Saturday, February 18, 2017
Exhibit Hall (Hynes Convention Center)
Brian Abraham, Whitehead Institute for Biomedical Research, Cambridge, MA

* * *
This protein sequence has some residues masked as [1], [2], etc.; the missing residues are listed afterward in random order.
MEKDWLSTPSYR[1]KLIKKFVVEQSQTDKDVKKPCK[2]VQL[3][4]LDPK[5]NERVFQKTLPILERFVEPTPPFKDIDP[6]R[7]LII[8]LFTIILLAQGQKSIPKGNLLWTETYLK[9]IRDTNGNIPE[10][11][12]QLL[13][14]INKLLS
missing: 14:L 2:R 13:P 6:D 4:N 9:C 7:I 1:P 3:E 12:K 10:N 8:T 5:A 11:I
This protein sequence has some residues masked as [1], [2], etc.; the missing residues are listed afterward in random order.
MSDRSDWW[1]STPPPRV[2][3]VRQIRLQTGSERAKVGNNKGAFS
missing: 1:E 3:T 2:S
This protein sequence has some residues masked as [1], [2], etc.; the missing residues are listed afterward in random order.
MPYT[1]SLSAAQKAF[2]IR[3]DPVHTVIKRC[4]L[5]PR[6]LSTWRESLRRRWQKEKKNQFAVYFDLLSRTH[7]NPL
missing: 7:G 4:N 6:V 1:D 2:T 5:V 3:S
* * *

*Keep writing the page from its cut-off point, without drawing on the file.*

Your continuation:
Genome-wide association studies have catalogued thousands of genetic variants that are statistically linked to human diseases. Most disease-associated variants fall within transcriptional regulatory elements called enhancers and may thus perturb the binding of transcription factors, causing dysregulation of disease-relevant genes. Only a few such functional variants have been described because of the absence of a systematic approach to identify this class of variant. Here we describe a method to identify disease-associated variants that affect transcription factor binding, and assign them to appropriate disease genes, by exploiting recent insights from enhancer biology and genome structure. We identified disease-associated DNA variants predicted to alter the binding of transcription factors of disease-relevant cells to enhancers. These were assigned to target genes by using new maps of Insulated Neighborhoods, which are chromosomal DNA loops that constrain the ability of enhancers to act on genes located only within the neighborhood. The use of Insulated Neighborhood structure to predict the target genes of enhancers revised the majority of proximity-based assignments of variant-containing enhancers to genes. For selected variants, experimental analysis verified that transcription factor-binding was altered and the target gene dysregulated. The systematic approach we describe here provides a new predictive guide to functional enhancer variants and their target genes, and may thus accelerate the discovery of the transcriptional mechanisms that contribute to disease and perhaps new therapeutic development for these diseases.